Landcare Research - Manaaki Whenua

Landcare-Research -Manaaki Whenua

Orchard ecosystem services: bounty from the fruit bowl

Vineyard. Image - John Hunt

Vineyard. Image - John Hunt

The ecological infrastructures that underpin the production of New Zealand’s fruit comprise valuable natural-capital assets. From these stocks flow ecosystem services that are valuable to the whole community.

The Millennium Ecosystem Assessment classified ecosystem services into four typologies:

  1. The provisioning services of food, fuel and fibre production
  2. The supporting services of soil formation and nutrient cycling
  3. The regulating services around the buffering and filtering of water, carbon and gases
  4. The cultural services of heritage, recreation and spiritual well-being.

Horticulture generates NZ$3.5 billion of export revenues for New Zealand annually and sustains a NZ$2.9 billion domestic economy. All of this provisioning service comes from just 70 000 hectares of orchards and vineyards. Certainly there is provisioning bounty coming from the orchards of New Zealand’s regional fruit bowls.

And the three other types of ecosystem services generated by orchards are not simply of value only to the orchardists and growers, as the wider community also benefits. Indeed they depend on them. In terms of the buffering of water, we have found that every bottle of Marlborough wine, packed and ready for despatch at the winery gate, has a negative water footprint of −66.8 litres per bottle. In other words, as a result of the production of the average bottle of Marlborough wine there is a net contribution of 66.8 litres of water to underlying groundwaters. This is because, on average, the natural capital stock of annual rainfall exceeds the evaporative consumption of water. So the Marlborough community benefits from the drainage of water through the vineyard soil that replenishes groundwater, which eventually becomes surface water in streams near Springs Junction – a valuable regulating service from which everyone benefits.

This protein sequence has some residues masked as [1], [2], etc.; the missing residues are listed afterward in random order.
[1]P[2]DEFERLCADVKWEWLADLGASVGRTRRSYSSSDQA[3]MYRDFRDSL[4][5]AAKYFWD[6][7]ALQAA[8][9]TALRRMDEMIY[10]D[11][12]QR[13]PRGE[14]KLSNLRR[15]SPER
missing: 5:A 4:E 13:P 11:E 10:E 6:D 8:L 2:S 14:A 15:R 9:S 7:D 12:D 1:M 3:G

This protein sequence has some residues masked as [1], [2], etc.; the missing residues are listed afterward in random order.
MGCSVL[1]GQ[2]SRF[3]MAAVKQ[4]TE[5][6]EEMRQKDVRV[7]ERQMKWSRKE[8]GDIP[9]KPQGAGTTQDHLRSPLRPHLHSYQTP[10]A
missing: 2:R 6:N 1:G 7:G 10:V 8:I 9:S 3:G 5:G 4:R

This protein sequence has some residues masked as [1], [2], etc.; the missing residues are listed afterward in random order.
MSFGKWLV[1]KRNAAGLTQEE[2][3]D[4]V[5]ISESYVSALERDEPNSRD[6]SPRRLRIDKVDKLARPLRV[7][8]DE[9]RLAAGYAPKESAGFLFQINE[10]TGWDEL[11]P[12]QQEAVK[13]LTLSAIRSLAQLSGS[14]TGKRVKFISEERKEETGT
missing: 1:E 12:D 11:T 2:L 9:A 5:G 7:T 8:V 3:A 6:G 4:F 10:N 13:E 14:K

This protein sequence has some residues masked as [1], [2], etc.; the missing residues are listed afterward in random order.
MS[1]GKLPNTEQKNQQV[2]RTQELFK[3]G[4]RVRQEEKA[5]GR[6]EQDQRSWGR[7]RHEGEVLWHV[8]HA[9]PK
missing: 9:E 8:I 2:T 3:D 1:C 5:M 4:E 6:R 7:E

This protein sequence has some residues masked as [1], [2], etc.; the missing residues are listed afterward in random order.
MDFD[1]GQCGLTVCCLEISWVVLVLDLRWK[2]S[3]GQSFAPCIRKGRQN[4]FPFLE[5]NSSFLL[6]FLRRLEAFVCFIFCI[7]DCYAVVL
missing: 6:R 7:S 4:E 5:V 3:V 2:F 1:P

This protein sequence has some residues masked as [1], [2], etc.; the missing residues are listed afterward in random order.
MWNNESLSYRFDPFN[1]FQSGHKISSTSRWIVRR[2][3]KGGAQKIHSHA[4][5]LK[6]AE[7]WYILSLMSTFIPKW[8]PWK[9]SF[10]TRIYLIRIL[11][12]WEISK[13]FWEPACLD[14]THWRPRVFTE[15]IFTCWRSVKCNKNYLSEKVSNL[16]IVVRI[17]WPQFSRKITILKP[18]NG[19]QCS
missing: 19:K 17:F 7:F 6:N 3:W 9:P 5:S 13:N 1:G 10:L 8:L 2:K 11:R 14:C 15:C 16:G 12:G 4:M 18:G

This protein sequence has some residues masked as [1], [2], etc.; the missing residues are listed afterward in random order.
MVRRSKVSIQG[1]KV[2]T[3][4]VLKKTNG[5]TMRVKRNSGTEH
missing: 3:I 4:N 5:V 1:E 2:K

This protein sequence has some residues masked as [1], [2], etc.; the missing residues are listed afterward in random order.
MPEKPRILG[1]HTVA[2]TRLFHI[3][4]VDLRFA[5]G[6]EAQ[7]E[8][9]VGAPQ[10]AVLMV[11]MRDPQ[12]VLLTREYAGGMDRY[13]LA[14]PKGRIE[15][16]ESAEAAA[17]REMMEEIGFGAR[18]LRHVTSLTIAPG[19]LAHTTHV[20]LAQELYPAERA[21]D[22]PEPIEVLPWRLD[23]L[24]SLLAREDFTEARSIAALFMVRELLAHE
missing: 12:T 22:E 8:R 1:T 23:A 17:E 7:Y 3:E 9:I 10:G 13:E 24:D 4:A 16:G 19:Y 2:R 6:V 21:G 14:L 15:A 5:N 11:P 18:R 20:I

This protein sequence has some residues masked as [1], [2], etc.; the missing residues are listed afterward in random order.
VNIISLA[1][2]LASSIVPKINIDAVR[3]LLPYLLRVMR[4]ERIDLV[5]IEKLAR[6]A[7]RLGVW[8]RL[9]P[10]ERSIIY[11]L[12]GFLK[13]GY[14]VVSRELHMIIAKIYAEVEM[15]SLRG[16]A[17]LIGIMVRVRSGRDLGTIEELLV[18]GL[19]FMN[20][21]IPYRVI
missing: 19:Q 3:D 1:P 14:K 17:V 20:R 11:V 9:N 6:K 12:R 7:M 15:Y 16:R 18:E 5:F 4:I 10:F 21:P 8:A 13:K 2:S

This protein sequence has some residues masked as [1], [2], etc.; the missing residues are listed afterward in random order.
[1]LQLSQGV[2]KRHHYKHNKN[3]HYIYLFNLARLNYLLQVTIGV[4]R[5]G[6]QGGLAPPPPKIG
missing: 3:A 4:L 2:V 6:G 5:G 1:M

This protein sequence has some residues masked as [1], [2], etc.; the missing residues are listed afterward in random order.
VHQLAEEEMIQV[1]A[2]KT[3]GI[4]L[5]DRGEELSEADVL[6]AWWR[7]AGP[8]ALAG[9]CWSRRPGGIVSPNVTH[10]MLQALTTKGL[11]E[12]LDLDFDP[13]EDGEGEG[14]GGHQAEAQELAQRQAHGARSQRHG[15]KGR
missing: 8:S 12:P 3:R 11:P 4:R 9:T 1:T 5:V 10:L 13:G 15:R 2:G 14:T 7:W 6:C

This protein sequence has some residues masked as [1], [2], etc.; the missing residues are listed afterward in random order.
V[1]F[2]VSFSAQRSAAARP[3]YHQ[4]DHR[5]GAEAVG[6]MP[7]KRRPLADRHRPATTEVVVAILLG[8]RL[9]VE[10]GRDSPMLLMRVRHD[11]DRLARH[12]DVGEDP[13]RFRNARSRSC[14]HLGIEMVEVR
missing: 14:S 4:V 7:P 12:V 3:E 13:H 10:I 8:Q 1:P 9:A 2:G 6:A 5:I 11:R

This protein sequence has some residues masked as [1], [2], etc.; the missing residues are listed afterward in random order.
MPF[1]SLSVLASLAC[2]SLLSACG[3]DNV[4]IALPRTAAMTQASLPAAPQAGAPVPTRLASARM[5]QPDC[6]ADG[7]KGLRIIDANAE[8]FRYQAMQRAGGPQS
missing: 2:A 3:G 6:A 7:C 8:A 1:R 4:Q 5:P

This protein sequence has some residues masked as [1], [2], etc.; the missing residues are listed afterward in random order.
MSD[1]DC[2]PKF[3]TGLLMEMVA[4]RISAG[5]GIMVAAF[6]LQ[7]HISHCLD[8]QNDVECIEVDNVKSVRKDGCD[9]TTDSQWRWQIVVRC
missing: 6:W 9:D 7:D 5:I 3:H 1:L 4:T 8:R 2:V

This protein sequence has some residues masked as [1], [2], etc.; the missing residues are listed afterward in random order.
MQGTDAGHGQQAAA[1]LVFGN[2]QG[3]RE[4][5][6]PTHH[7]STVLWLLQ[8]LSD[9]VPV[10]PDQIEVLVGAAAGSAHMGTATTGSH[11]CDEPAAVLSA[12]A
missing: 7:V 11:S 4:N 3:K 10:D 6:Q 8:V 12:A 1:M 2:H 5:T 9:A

We also discuss the value of the supporting processes operating within the soil of orchards and vineyards, along with the role and value of the cultural ecosystem services that flow from the ecological infrastructures of New Zealand’s orchards and vineyards.

Examples of the cultural ecosystem services delivered by vineyard natural capital

Clothier BE, Green S, Müller K, Gentile R, Herath I, Mason K, Holmes A 2013. Orchard ecosystem services: Bounty from the fruit bowl. Chapter 1.7 in Dymond JR ed. Ecosystem services in New Zealand – conditions and trends. Lincoln, Manaaki Whenua Press.

Brent Clothier — Plant & Food Research
P: 06 953 7687 E: